As excited students look forward to their senior prom, the high school released its annual list of rules regarding the celebration. However, when teens saw what the superintendent had banned in order to promote “equality,” they immediately scheduled a school-wide protest.
For high school students, their senior prom signifies their last commemoration before graduating and going off into the world. Because it is a time-honored tradition, many students put their energy and finances into making it the perfect night about which they’ve always dreamed.
As prom drew near for Lakeland Regional High School in Wanaque, New Jersey, students and staff made sure that every last detail was finalized for the end-of-the-year bash. However, many attendees quickly realized that their plans were about to be foiled when the superintendent released a new rule for prom-goers.
According to The Blaze, superintendent Hugh Beattie banned students from taking limousines to prom in order to promote “equality” and “equity” because not everyone can afford to rent a limo. Instead, all attendees will be forced to ride on chaperoned school buses to and from the venue so that everyone is equal.
“This way we have a little more control over what’s going on. [The prom venue is] 45 minutes away from campus, so we’ll make sure students get there and back safely,” school superintendent Hugh Beattie said.
Of course, the school still managed to find a way to fund their equality efforts, forcing students to pay $15 each for the mandatory transportation. In a bid to justify the bizarre decision, Beattie explained that it’s not just about leveling the playing field but curbing underage drinking as well.
Expectedly, most students were upset with the school’s decision, whether they planned to take a limo or not. Some added that the mandate will make them feel trapped at prom since some want to arrive late or leave early to head to other locations, WCBS-TV reports.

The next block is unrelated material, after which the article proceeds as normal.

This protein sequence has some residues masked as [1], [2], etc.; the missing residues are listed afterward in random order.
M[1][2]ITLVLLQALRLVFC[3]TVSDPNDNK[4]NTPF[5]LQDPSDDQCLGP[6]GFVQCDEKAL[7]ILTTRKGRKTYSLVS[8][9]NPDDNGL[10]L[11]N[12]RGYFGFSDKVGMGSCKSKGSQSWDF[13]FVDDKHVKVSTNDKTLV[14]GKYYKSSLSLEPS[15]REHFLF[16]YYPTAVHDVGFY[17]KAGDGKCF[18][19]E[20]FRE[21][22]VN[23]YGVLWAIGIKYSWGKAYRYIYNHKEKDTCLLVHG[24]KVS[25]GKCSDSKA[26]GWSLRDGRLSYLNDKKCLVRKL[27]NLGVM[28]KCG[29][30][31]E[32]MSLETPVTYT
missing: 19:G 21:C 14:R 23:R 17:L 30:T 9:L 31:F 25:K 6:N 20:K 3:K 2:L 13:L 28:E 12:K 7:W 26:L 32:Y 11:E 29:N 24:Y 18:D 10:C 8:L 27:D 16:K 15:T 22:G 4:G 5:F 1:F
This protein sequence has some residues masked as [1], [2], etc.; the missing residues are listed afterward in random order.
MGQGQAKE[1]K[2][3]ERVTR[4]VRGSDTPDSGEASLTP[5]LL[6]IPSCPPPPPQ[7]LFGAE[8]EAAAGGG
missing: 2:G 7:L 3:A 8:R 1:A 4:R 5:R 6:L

“It’s just one of the expenses,” senior Caitlin Heckler said. “You get your dress, your makeup, hair, nails, and then you get a limo. It’s one of the parts of prom.”
“The limo party or bus party is the best part of the night,” senior Alex Barna said. “For some kids it’s their first time being on a limo and that’s exciting!”
Even parents were confused and outraged by the school’s decision to force students to pay for buses they don’t want. Oddly, no one addressed whether every student would be able to equally afford the $15 for transportation, as some choose to carpool.
“Kids should make their own decision,” parent Linda Barna said. “We’re paying extra buses? I don’t agree with that.”
Some students argued that schools don’t have the authority to dictate what they do off campus. Others reiterated that, even if they are forced to take the buses to and from the prom, those who had planned on partying will still do so, proving that the mandate is ineffective at deterring underage drinking.
“It’s a part of high school life, a part of growing up,” senior Jay Faber said. “I understand things aren’t as safe as they used to be, but we can’t be too closed off to everything.”
Despite the school’s new policy, students expressed their desire to still have fun at prom. There has been no indication that any of the attendees will boycott the ceremony simply because they are forced to go by bus.
A school board meeting is scheduled several weeks before the prom, opening up the superintendent’s decision to debate. Parents and students have promised to protest the mandate during this time.
Unfortunately, the problem with equality of outcome is that it never lifts anyone up. As is the case with the limos, the more successful is brought down to the level of the unfortunate. Instead of having some who are better off, everyone is made equally low.
Of course, one thing promoters of equity never consider is that there is an infinite number of attributes that make us unequal. Would the school ban lavish prom dresses that not everyone can afford, or force everyone to wear uniforms? How about prohibiting dancing so that the unskilled aren’t made to feel inadequate? Should dates be forbidden in case certain individuals can’t find a partner?
Disturbingly, the promotion of equality of outcome over equality of opportunity always leads to tyranny. If the school believes its job is to make its students equal, there is no limit to the amount of power they must use to accomplish this across the endless aspects of individual inequality.